Bunch v. Henderson

Annotate this Case
[Civ. No. 5912. Fourth Dist. Jan. 13, 1959.]

DALE E. BUNCH, Appellant, v. FRANCIS HENDERSON et al., Respondents.


Marshall L. Miles for Appellant.

Paul B. Wilson for Respondents.



This is an action to recover a real estate broker's fee. After plaintiff rested his case the trial court granted a nonsuit. Plaintiff appeals from the judgment entered for defendants.

[1] When considering a motion for nonsuit it is the duty of the trial court to give to plaintiff's evidence its full legal weight, to disregard all evidence conflicting therewith, and to give plaintiff the advantage of every legitimate inference that may be drawn from the evidence. After having done so, if there is any evidence of sufficiently substantial character to support a verdict in plaintiff's favor the motion for nonsuit must be denied. [2] Thus, when an appeal is from a nonsuit, the appellate court must view the evidence in the light most favorable to the appellant. (Raber v. Tumin, 36 Cal. 2d 654, 656 [1] [2] [226 P.2d 574].)

[3] The rule is the same whether the trial is before the court with a jury, or before the court alone. (Lasry v. Lederman, 147 Cal. App. 2d 480, 488 [10] [305 P.2d 663].)

Viewing the evidence in this light, it appears that on November 22, 1954, defendant Henderson signed a broker's real estate listing with plaintiff's employer assignor for the sale of 74 acres of land near Highland, California. Plaintiff [167 Cal. App. 2d 114] produced a prospective buyer named Ralph Padulla, showed him the property, and introduced him to defendant, making a suggestion for segregated sale of an area 100 by 200 feet containing the principal improvements in order to pay off an encumbrance. No decision was then reached by Padulla. Defendant later sold this property to one Edward Norris and plaintiff was informed of this by defendant near the end of December, 1954. This sale was within the time limit expressed in the plaintiff's brokerage agreement. Plaintiff at no time contended that the brokerage agreement was exclusive, and at the trial testified that it was a "non- exclusive" or "open" listing, and that plaintiff understood by their agreement that defendant had the right to sell the property himself or through another broker without paying any commission to this plaintiff.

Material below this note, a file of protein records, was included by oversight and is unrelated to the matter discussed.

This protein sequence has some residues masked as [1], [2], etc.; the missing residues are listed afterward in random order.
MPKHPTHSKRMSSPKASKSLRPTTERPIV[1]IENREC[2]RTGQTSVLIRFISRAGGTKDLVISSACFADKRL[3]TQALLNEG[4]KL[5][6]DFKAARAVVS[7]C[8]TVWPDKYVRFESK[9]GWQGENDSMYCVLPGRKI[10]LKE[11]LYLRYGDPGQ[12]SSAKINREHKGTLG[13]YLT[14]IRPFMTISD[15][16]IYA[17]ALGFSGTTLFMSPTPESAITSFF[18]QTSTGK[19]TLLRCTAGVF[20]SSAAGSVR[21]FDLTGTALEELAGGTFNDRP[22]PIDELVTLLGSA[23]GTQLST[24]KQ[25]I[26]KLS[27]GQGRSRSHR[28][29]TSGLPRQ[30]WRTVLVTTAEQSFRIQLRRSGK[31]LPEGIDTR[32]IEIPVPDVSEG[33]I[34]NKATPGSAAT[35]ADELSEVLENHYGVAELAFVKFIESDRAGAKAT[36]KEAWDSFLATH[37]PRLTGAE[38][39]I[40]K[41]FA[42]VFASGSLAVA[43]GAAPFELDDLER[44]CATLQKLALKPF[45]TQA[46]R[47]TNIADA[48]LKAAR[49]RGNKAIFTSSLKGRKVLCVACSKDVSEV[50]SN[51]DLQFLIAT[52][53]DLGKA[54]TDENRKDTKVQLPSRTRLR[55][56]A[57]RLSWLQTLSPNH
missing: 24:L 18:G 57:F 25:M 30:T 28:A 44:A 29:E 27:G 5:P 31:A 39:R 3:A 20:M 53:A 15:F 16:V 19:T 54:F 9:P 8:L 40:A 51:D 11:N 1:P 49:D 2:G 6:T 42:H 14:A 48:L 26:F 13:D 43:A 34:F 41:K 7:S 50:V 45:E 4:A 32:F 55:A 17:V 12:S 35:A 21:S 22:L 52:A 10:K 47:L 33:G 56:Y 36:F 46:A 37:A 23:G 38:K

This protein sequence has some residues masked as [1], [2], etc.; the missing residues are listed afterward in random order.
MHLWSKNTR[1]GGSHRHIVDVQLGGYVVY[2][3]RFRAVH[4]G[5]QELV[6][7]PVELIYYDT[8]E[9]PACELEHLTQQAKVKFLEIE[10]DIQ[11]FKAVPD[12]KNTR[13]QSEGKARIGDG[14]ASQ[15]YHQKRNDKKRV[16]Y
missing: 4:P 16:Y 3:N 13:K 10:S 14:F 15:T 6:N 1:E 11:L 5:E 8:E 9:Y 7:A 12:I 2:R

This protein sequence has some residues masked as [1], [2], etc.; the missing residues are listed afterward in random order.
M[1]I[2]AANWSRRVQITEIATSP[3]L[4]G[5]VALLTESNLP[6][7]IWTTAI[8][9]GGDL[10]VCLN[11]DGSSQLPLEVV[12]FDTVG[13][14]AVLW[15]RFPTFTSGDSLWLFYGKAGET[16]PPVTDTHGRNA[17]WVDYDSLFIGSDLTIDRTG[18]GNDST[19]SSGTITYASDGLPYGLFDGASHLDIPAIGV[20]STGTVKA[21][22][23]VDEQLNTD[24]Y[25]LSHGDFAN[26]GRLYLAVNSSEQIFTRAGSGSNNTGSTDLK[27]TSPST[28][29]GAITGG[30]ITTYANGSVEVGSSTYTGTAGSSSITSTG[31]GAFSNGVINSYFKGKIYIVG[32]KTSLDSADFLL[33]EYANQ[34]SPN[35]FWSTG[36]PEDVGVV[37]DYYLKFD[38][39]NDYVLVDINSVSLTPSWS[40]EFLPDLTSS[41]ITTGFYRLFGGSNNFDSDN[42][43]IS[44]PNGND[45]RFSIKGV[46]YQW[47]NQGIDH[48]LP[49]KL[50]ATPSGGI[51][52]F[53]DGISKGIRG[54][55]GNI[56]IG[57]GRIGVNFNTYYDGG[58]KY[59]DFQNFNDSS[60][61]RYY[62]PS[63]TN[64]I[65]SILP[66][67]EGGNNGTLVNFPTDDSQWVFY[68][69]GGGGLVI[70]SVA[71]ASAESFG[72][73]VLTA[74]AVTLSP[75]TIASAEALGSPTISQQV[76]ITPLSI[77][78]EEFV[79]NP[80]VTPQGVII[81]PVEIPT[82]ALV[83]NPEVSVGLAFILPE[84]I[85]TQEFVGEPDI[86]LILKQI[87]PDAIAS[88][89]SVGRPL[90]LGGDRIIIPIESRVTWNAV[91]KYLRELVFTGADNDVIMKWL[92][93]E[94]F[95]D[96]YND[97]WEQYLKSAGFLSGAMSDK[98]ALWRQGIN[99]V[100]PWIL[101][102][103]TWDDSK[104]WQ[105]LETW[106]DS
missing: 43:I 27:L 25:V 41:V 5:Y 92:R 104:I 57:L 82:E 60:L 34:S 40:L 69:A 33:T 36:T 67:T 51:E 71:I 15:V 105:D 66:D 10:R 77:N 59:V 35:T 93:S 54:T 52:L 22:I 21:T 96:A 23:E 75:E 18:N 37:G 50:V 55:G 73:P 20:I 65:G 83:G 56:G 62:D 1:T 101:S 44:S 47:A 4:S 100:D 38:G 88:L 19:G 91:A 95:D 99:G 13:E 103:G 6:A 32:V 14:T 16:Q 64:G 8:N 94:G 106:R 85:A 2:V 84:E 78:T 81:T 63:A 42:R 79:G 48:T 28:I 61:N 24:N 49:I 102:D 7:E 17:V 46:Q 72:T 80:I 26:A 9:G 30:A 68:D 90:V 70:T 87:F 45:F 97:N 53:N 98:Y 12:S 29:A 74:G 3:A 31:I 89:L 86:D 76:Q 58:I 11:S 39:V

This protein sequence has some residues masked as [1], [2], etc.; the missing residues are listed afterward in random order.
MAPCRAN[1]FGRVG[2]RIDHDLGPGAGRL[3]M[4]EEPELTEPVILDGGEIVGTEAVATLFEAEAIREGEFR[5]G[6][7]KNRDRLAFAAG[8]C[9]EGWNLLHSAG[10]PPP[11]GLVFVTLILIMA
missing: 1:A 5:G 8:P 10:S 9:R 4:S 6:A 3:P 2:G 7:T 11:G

In February, 1955, plaintiff was at a meeting of realtors at the office of the Southwest Management Company (where Padulla worked) and met a Mr. C. E. Justice, who worked in the same office as Padulla. Mr. Justice told plaintiff something about the defendant's property, apparently attempting to interest plaintiff in selling it. Plaintiff did not know of, nor offered any proof of, any contractual relationship between Justice and Padulla. Justice apparently was not available for testimony at the trial, and Padulla had died sometime previous thereto.

Norris was a T.V. actor. The deed from defendant to Norris was returned by the title company to the same address as that used by Padulla. Norris testified he was acquainted with Padulla; that he saw the property first in the summer of 1954 responsive to a newspaper ad; that he later talked to Padulla about it; that Padulla said he had seen the property and liked it; that he was not sure if this talk was before or after he (Norris) purchased the property; that he (Norris) after purchasing the property had Padulla assist him in selling the property and paid Padulla for such selling; that a piece 100 by 200 feet was sold by Norris to a third party; that the title company was never authorized to send the deed from defendant to Norris to the Padulla address; that Norris had never lived at that address; and that the only reason he could think of for their use of such mailing address was "They claimed he said he was my leg man." The testimony of Norris was as a witness for plaintiff. There was no claim of surprise and no offer to refute any part of it. It stands uncontradicted.

[4] In order for plaintiff to recover he must prove that [167 Cal. App. 2d 115] he produced a buyer, ready, able and willing to buy the realty involved; that he was the procuring cause of the sale and not just one link in a chain of causes. It is not enough that he impart information that tends to arouse interest. (Nelson v. Mayer, 122 Cal. App. 2d 438, 445 [5] [6] [265 P.2d 52].)

[5] Plaintiff's evidence produces no more than a weak suspicion that there might have been some collusive dealings between Padulla and Norris. Actually, the most reasonable solution is that Padulla, not sufficiently interested to himself buy the property, upon Norris' inquiry gave Norris encouragement and advice just as Norris testified. However that may be, plaintiff's evidence falls far short of any proof of collusion between Padulla and this defendant, and the trial court's judgment of nonsuit was in order.

The judgment is affirmed.

Mussell, Acting P. J., concurred.